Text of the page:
The U.S. Food and Drug Administration approved Abraxane for Injectable Suspension (paclitaxel protein-bound particles for injectable suspension) (albumin-bound) in January 2005 for the treatment of breast cancer after failure of combination chemotherapy for metastatic disease or relapse within six months of adjuvant chemotherapy. Prior therapy should have included an anthracycline unless clinically contraindicated.
Abraxis BioScience, Inc., a fully integrated biotechnology company, today announced that the Office of Orphan Products Development of the Food and Drug Administration (FDA) has granted orphan drug designation to the chemotherapy agent ABRAXANE® for Injectable Suspension (paclitaxel protein-bound particles for injectable suspension) (albumin-bound) for the treatment of pancreatic cancer as well as stage IIB-IV melanoma.
Abraxis Health, a fully-integrated personalized healthcare division of Abraxis BioScience, Inc., today announced the dedication of its new manufacturing facility in Phoenix, Arizona. The state of the art biopharma manufacturing plant represents a $70 million investment by LA-based Abraxis, and will create up to 200 high tech jobs.
Research from the Northwestern University Feinberg School of Medicine has found that a less toxic, solvent-free chemotherapy drug more effectively prevents the progression of metastatic breast cancer and has fewer side effects than a commonly used solvent-based drug.
Clinical researchers at Scottsdale Healthcare and TGen have announced the results of two clinical trials that show promise for patients battling cancer.
As many as half of patients with superficial bladder cancer do not respond to the standard first-line chemotherapy placed into the bladder, according to current multi-center outcomes data.
The New York Times has examined efforts by the pharmaceutical company Abraxis BioScience to obtain FDA approval for its late-stage breast cancer drug Abraxane as a treatment for earlier-stage breast cancer.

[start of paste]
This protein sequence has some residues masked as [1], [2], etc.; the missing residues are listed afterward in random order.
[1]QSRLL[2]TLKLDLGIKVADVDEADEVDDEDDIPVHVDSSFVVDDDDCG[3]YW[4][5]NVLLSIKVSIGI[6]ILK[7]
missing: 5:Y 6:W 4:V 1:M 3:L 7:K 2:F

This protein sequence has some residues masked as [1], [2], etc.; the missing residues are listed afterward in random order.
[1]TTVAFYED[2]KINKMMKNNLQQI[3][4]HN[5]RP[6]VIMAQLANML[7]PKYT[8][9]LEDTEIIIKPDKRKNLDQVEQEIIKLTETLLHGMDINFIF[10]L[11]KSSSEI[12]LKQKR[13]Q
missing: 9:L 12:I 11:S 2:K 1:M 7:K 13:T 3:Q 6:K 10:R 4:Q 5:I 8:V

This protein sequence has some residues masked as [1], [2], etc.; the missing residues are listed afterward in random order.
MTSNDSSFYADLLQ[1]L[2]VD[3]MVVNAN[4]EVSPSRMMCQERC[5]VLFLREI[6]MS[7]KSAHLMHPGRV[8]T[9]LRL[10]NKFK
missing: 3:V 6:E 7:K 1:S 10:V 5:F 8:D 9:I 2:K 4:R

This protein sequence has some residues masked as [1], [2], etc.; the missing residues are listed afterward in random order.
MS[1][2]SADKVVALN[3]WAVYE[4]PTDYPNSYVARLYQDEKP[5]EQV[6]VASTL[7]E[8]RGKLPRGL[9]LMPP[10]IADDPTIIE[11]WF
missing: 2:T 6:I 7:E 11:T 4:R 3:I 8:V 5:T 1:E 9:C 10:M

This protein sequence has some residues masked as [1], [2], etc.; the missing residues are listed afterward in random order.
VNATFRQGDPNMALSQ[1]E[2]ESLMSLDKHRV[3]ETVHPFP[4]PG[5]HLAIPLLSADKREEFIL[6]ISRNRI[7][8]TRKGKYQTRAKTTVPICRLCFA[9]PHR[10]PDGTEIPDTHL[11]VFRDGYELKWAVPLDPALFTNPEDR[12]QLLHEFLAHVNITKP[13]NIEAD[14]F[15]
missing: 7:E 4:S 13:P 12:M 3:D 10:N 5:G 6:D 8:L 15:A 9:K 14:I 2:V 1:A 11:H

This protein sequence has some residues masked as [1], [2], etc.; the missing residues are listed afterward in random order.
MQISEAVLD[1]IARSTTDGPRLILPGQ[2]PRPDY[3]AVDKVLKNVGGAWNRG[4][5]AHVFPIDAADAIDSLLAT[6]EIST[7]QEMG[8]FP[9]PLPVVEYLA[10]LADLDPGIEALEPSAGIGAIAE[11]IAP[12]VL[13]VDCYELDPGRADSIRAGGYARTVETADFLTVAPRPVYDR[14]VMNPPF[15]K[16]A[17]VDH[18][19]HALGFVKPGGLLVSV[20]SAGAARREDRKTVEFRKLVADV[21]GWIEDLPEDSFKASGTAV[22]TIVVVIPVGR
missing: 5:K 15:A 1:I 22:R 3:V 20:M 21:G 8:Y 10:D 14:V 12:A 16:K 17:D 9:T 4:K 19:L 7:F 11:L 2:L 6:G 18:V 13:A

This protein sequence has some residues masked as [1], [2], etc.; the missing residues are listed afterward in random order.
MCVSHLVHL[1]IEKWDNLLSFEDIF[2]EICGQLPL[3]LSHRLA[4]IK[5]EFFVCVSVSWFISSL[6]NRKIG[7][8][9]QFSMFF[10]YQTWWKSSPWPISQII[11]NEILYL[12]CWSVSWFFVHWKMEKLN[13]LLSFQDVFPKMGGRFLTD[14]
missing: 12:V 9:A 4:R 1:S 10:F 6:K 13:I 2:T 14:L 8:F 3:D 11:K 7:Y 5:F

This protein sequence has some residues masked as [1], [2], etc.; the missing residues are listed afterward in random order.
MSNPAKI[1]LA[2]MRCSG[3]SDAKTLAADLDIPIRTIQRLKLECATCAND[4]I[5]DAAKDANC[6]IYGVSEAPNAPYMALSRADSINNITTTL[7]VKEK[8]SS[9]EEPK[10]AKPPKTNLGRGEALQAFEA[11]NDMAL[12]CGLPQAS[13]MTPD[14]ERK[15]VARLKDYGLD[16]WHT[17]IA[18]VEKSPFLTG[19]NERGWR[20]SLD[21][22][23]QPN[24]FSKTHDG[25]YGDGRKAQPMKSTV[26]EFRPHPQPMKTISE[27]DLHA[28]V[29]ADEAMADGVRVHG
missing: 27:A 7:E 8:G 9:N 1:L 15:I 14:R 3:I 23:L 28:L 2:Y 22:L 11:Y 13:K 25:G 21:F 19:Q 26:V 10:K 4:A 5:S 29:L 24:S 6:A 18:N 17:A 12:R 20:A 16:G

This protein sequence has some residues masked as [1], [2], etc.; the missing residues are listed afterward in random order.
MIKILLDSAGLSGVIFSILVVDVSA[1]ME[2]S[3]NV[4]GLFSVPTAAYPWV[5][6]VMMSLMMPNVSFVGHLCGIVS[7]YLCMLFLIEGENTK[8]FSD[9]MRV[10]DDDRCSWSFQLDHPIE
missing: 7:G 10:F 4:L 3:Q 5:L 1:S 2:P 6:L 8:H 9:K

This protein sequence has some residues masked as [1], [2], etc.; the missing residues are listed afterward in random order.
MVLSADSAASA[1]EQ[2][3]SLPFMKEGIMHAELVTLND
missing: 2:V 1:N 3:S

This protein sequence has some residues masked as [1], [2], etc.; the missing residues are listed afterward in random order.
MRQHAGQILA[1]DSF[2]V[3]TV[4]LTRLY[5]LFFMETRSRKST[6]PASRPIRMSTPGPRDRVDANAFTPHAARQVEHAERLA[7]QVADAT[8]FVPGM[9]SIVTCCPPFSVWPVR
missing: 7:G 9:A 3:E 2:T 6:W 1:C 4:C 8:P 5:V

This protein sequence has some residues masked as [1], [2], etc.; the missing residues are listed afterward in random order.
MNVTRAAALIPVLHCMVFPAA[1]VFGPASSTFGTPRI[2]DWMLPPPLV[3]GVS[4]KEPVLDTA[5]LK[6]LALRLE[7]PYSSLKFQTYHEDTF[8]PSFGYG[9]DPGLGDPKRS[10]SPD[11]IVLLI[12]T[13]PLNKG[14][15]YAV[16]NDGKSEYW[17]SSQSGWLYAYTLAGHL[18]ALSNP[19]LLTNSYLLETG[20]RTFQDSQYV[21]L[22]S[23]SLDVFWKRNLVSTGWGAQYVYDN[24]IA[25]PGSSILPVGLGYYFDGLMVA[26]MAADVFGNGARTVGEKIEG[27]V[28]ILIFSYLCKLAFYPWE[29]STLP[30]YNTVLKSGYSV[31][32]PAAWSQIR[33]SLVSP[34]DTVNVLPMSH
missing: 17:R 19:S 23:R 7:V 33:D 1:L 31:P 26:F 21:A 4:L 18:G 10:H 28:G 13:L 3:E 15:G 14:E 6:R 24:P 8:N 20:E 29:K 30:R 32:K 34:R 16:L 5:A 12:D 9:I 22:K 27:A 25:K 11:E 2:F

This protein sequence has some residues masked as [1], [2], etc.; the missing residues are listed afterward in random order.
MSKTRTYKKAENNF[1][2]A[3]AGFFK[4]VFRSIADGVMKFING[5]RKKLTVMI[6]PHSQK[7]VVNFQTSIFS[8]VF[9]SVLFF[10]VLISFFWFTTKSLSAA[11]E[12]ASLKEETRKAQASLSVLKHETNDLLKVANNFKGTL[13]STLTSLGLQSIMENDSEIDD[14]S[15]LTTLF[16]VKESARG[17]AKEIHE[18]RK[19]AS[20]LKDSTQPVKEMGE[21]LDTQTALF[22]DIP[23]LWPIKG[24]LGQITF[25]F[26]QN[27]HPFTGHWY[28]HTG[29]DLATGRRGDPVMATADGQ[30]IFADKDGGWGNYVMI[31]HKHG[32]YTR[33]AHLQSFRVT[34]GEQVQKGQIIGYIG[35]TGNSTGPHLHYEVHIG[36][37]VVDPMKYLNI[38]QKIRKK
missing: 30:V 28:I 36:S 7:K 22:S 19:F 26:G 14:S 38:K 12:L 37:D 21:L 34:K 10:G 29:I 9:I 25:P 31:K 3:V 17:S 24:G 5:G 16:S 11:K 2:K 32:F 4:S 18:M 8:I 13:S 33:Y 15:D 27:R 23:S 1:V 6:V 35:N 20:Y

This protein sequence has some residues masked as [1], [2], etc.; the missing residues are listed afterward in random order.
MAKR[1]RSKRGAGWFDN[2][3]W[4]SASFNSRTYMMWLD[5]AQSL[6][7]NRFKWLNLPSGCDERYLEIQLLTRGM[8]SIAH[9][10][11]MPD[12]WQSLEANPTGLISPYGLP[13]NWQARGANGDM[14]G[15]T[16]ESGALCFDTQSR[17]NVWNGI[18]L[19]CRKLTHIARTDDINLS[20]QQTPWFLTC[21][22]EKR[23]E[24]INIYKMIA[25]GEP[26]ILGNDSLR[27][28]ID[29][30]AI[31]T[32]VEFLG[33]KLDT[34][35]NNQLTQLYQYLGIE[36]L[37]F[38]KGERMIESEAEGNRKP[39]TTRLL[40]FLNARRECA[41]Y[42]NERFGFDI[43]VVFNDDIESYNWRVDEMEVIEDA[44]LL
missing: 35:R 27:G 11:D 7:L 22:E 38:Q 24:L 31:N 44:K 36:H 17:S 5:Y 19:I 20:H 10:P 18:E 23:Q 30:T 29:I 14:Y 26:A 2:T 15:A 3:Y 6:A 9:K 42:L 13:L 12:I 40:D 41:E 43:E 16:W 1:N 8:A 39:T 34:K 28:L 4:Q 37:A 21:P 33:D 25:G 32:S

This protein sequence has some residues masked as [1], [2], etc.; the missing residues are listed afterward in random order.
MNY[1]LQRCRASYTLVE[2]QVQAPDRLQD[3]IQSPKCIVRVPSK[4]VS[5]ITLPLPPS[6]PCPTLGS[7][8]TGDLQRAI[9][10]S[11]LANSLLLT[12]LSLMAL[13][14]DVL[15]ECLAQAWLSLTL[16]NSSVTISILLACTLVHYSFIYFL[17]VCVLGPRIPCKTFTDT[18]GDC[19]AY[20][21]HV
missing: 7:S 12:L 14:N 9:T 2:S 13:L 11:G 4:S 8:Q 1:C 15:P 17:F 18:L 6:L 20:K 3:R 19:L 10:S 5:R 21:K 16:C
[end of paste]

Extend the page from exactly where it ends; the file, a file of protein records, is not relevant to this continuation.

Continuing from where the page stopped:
One of the early, successful uses of nanoparticles has been to develop delivery vehicles capable of ferrying large amounts of water-insoluble drugs to tumors.
Albumin nanoparticles have recently proven their mettle as anticancer agents with the 2005 approval of Abraxane to treat metastatic breast cancer.
Brain cancer is one of the most difficult malignancies to detect and treat, in large part because of the difficulty in getting imaging and therapeutic agents past the so-called blood-brain barrier and into the brain.
According to a new report by NanoMarkets, an industry consultancy based here, nano-enabled drug discovery solutions will generate revenues of $1.3 billion in 2009 and grow to $2.5 billion in 2012.
American Pharmaceutical Partners announced today that February 8, 2005 is the launch date of Abraxane for Injectable Suspension (paclitaxel protein-bound particles for injectable suspension) (albumin-bound). Abraxane will be marketed by the national sales force of Abraxis Oncology, APP's proprietary sales and marketing division.
Abraxane (paclitaxel protein-bound particles for injectable suspension), a next generation taxane, and the first in a new class of albumin-bound nanotechnology, was approved for the treatment of metastatic breast cancer.
American Pharmaceutical Partners, Inc. and American Bioscience, Inc. (ABI) announced that the U.S. Food and Drug Administration (FDA) has approved Abraxane for Injectable Suspension (paclitaxel protein-bound particles for injectable suspension) (albumin-bound) in metastatic breast cancer.
Investigational drug Abraxane™ (albumin nanoparticle paclitaxel), administered weekly without steroid premedication, is active and well tolerated in women with metastatic breast cancer whose disease had progressed while they were treated with paclitaxel (Taxol®) and/or docetaxel (Taxotere®).
American Pharmaceutical Partners, Inc. today announced it has received approval from the U.S. Food and Drug Administration (FDA) of its Abbreviated New Drug Application (ANDA) for Cladribine Injection.